Toyota’s Project Portal hydrogen fuel cell-powered big rig will be plying the streets of Southern California now that it’s finished its current stint as a drayage hauler for the Port of Los Angeles in testing and development.
This proof of concept truck is based on a Kenworth T600 model, in cooperation with Paccar (which owns KW), outfitted with Toyota’s HFCV powertrain designed to replace the diesel-powered engine in a standard class 8 truck. The truck’s hydrogen stacks, derived by combining two stacks from Mirai fuel cell cars, deliver power to the 12 kWh battery pack that’s on-board. Those batteries, in turn, power motors that deliver over 670 horsepower and 1,325 pound-feet of torque. For reference, most big rigs working the docks have an output of around 475-600 horses and 1,000 lb-ft of torque.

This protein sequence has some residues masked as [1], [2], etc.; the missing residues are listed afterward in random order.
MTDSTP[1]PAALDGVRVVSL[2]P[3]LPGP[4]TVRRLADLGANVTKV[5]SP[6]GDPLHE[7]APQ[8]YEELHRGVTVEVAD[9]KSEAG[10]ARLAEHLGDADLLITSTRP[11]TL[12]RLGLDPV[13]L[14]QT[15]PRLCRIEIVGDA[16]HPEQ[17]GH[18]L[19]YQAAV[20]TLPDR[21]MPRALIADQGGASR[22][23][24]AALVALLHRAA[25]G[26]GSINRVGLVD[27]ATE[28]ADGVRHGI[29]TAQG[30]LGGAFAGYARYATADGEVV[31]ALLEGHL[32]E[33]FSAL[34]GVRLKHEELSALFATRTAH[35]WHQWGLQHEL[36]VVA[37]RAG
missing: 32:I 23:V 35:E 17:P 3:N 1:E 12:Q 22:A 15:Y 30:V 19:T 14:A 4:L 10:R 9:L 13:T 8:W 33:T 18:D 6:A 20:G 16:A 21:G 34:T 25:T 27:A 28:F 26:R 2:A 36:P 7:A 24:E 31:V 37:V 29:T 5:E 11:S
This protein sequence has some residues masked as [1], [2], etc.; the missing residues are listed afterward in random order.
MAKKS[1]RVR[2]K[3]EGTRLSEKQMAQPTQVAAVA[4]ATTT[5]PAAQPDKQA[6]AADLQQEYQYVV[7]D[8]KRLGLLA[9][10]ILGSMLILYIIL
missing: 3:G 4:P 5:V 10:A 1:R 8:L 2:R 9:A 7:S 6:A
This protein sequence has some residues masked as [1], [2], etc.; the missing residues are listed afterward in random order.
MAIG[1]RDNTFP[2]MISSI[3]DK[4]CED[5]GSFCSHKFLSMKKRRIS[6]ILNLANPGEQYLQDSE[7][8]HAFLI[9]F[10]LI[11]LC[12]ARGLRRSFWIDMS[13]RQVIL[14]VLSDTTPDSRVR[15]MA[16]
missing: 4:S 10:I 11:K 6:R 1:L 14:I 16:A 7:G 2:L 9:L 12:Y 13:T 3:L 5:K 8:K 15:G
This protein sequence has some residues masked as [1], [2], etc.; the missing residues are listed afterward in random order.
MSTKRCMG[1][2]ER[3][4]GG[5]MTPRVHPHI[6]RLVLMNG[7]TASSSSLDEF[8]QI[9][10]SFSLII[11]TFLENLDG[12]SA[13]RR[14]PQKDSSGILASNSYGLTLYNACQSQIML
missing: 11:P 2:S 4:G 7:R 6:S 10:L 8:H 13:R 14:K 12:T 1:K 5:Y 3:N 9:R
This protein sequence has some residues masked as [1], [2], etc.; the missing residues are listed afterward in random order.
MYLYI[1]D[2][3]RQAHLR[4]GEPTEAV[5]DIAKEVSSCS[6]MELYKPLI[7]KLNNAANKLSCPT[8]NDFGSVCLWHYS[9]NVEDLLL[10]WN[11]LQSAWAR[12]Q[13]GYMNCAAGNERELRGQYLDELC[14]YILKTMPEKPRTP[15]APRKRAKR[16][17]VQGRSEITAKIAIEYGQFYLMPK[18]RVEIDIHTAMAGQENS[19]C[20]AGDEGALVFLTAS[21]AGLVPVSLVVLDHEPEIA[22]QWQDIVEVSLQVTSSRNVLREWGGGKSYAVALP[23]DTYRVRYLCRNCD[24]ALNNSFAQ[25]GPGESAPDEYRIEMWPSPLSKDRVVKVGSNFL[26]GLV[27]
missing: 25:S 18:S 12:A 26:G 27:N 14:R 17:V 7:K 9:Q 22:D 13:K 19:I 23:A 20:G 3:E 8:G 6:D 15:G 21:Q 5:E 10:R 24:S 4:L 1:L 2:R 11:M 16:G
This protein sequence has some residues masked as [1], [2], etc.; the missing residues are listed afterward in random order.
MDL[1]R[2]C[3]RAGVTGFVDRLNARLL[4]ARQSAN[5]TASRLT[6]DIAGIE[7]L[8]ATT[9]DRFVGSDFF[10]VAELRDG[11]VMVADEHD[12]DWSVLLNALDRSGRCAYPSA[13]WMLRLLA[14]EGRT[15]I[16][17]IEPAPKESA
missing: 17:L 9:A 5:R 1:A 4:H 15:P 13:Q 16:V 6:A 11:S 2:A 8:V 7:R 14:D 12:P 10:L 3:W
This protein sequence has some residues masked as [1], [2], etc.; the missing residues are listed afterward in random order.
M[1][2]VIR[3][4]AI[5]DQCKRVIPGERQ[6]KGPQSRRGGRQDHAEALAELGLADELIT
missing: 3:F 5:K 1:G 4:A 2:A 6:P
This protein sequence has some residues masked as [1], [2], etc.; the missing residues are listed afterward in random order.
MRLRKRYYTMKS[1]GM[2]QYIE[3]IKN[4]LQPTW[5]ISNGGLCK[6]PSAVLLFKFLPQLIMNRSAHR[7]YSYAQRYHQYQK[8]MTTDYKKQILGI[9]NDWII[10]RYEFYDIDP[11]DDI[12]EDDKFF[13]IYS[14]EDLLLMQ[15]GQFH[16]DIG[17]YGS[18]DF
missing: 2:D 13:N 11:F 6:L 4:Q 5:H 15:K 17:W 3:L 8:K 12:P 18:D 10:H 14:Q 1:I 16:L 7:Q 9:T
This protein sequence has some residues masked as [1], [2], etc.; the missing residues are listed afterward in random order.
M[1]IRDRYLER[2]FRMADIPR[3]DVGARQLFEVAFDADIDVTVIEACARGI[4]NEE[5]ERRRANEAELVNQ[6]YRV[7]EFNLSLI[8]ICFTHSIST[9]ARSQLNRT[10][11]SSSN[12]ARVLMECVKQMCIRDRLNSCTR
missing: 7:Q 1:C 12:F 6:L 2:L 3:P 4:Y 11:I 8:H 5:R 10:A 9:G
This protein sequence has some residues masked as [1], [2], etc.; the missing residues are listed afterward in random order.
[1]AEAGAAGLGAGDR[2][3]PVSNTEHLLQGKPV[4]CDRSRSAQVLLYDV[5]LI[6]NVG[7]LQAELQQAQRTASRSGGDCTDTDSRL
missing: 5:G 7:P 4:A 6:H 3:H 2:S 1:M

Toyota says that the Project Portal truck can range about 200 miles per H2 fill under normal usage. We know it would be scalable to more or less mileage as needed.
The good news is that hydrogen fueling stations are already in place at both the Ports of Los Angeles and Long Beach, where the truck will be operating. Other fuel cell trucks have been or are currently in operation there under California’s port testing scheme in cooperation with the California Air Resources Board and the California Energy Commission. Some may remember the now-defunct Vision Tyrano, which failed due to funding issues. Other companies such as Loop Energy and US Hybrid are currently in operation with test trucks of their own at these ports.
California also has several hydrogen-powered buses in testing on public routes as well as fuel cell vehicles operating with UPS and other commercial carriers.